eInk Frame: Exploring generative art algorithms

Over the years I (and many engineers) have built electronic picture frames of sorts. "Back in the day" (i.e. about 10-15 years ago) that usually involved taking apart an LCD monitor and reinstalling its components into a picture frame; more recently it has become common to just shove an old tablet PC (e.g. iPad) inside a frame and be done with it.

One problem with LCDs though: they emit light. It not only looks unnatural, looking much more like a display on the wall rather than a work of art, turning your apartment into the feel of an airport departure gate. And they do consume a nonzero amount of energy, especially if you use a big one.

eInk fascinates me a lot. It's excellent in bright sunlight, and even though most eInk displays on the market are greyscale, it's extremely pleasing to the eye, and much better suited for something hanging on a wall. And so I built a new frame using eInk.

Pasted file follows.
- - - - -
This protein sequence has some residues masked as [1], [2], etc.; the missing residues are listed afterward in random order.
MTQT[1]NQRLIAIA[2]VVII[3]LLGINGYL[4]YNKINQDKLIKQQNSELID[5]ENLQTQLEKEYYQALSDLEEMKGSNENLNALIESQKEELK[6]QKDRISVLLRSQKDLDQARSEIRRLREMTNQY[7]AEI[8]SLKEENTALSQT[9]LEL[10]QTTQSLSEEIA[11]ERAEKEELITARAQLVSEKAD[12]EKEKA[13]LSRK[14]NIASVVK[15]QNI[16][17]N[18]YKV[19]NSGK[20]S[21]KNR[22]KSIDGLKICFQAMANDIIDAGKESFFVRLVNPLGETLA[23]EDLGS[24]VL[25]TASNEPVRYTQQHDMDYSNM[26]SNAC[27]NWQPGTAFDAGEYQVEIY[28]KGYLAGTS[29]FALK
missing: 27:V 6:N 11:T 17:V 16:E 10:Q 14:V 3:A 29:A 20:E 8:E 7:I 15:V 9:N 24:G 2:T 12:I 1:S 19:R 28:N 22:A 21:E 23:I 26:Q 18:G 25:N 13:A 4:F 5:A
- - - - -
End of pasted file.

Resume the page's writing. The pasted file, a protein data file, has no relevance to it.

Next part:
The hardware is fairly simple. It's just a Waveshare eInk display and a Raspberry Pi Zero to drive it. The frame is custom-built from Frame Destination. The Waveshare Pi HAT came with headers installed, which I had to remove and replace with a 90-degree header to keep the Pi and driver board low-profile enough to fit within the thickness of the frame.

What's interesting is the software possibilities. I wanted to focus on generative art. The first display I built is based on {Shan, Shui} by Lingdong Huang, which procedurally generates Chinese landscape scrolls, but that are infinitely long, driven by pseudorandom numbers. The idea is the landscape on this frame is ever-changing, never repeats, and scrolls very slowly.

For my next frame I want to build something based on this Pytorch implementation of DALL-E. — I'm thinking a picture frame that you can yell something at it, and it draws whatever you yell at it. We'll see how that goes, considering the limited training data available.